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Creative Consultants Keep A Period Film Credible

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Writers, directors, producers, and others work together to craft an independent movie that impresses audiences. These professionals must also collaborate with others to ensure the feature garners critical and audience acclaim. When making a period piece film or one that centers on a certain profession, hiring a creative consultant becomes a priority. Otherwise, audiences could feel turned off at a movie presenting one too many inaccuracies.

Making Everything Make Sense on Screen

Think about a racing-themed film set in the past. The racing industry and landscape were much different in decades ago, and recapturing the "old days" becomes necessary to present a credible film. Although the feature is a period piece, a great deal of the target audience is modern racing fans. An audience knowledgeable about car racing history might notice inaccuracies in a film. Disappointing an audience is hardly the goal of any filmmaker. Bringing a film consultant on board to make suggestions may help a feature maintain narrative credibility. Here are some ways they do so:

  •     Professionals Act Professional: No matter what job a character holds, he or she must know the profession. When creating a cinematic detective, a doctor, or a mechanic, and so on, he or she must behave believably. Even the average viewer knows a police officer needs a warrant to search a home. Ignoring both big and small details could undermine a character and the narrative. Consultants can pick out apparent mistakes and make suggestions for changes.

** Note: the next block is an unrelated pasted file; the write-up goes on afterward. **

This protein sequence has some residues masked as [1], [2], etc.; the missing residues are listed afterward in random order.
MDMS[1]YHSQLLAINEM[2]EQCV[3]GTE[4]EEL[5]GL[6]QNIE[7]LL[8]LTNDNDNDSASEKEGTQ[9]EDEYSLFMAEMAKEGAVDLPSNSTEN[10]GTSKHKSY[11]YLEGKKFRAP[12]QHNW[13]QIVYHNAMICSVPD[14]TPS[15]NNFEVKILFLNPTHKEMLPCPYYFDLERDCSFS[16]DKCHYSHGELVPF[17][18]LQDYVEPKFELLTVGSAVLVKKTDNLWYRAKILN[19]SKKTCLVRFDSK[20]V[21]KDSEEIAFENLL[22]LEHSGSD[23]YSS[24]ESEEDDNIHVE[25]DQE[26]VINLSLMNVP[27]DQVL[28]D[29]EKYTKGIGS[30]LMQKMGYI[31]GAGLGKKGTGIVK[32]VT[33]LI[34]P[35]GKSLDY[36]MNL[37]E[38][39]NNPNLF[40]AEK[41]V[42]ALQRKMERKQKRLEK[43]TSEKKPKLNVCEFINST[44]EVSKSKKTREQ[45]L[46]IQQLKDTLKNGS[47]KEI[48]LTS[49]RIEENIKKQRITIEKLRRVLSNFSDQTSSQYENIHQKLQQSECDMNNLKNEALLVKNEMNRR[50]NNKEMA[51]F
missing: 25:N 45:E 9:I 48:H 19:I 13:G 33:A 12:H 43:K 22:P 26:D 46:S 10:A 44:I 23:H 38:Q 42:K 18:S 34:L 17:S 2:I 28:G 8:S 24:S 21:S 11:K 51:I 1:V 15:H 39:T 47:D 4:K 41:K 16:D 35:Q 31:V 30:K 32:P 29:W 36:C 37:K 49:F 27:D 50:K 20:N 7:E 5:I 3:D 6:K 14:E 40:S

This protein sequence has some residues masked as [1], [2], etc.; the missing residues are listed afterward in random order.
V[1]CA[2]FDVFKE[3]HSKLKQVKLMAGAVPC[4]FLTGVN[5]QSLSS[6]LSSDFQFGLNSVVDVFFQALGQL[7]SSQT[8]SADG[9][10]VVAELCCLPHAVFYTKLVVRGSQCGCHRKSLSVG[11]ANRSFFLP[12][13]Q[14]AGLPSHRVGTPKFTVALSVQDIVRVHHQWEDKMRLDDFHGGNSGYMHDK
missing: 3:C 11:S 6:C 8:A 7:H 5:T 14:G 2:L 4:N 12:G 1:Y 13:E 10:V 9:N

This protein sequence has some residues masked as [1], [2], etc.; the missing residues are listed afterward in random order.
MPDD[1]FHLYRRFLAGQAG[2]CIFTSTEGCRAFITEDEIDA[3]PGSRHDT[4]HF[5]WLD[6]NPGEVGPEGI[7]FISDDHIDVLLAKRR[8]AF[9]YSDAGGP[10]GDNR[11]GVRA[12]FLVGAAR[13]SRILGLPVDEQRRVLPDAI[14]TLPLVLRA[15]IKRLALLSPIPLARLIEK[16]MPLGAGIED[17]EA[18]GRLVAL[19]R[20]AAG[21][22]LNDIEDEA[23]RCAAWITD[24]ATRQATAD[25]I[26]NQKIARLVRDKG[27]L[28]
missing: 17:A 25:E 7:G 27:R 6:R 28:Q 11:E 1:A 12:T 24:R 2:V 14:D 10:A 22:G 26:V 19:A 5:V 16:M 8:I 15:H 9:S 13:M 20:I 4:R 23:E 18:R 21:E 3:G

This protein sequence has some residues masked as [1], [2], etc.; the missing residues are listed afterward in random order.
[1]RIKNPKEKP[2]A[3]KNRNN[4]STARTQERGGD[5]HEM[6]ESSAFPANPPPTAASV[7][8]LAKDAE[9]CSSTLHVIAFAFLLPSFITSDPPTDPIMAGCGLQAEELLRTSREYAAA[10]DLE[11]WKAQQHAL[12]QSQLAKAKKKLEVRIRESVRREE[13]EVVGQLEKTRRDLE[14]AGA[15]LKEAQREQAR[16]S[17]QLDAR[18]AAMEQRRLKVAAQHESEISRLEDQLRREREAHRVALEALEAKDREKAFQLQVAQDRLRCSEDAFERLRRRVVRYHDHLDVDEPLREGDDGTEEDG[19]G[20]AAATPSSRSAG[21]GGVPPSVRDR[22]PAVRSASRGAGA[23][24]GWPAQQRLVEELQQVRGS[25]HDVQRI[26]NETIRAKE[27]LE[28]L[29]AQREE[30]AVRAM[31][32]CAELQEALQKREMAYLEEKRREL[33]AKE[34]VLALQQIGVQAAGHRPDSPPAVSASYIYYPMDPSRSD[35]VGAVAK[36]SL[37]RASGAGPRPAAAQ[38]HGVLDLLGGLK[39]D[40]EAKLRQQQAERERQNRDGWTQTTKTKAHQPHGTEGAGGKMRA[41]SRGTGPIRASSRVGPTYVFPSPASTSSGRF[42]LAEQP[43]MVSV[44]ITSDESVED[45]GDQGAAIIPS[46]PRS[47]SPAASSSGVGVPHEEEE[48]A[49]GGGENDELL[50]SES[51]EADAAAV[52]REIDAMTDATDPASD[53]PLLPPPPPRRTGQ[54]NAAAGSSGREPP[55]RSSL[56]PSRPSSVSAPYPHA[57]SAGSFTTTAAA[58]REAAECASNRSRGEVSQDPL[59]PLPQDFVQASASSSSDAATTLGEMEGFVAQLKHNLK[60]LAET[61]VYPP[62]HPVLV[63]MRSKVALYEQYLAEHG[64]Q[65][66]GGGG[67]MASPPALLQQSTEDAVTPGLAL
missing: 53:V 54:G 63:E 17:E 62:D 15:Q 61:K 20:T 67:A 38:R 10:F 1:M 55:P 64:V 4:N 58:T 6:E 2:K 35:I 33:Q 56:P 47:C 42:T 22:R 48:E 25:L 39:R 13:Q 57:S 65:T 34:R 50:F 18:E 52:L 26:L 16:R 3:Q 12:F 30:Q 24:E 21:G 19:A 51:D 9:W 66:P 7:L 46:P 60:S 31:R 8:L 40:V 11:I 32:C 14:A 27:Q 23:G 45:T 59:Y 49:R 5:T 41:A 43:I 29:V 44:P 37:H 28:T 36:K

•     Time Reflects the Culture: Life today is not like it was in, say, the wild west. Weaving many modern elements into a past cultural landscape can be jarring. Sometimes, doing so even creates unintentional hilarity. That's not the effect you want when crafting a drama.
  •     People Only Know So Much: Modern solutions to common problems may have come into existence 20 years ago. Those solutions didn't exist 30 years ago. Often, characters have to figure things out to escape difficult situations, but they're limited to the film's "current" knowledge. A consultant can make sure characters stay in the "present," which can limit potential logic flaws.

Remember, anything that stands out as a historical error, logic flaw, and the like can prove distracting. Distractions take people out of the movie by harming the suspension of disbelief. Independent filmmakers don't want to court bad reviews or avoidable controversies, and, sometimes, a consultant helps them keep a story accurate and believable. To learn more information, reach out to a company such as Robert O'Twomney.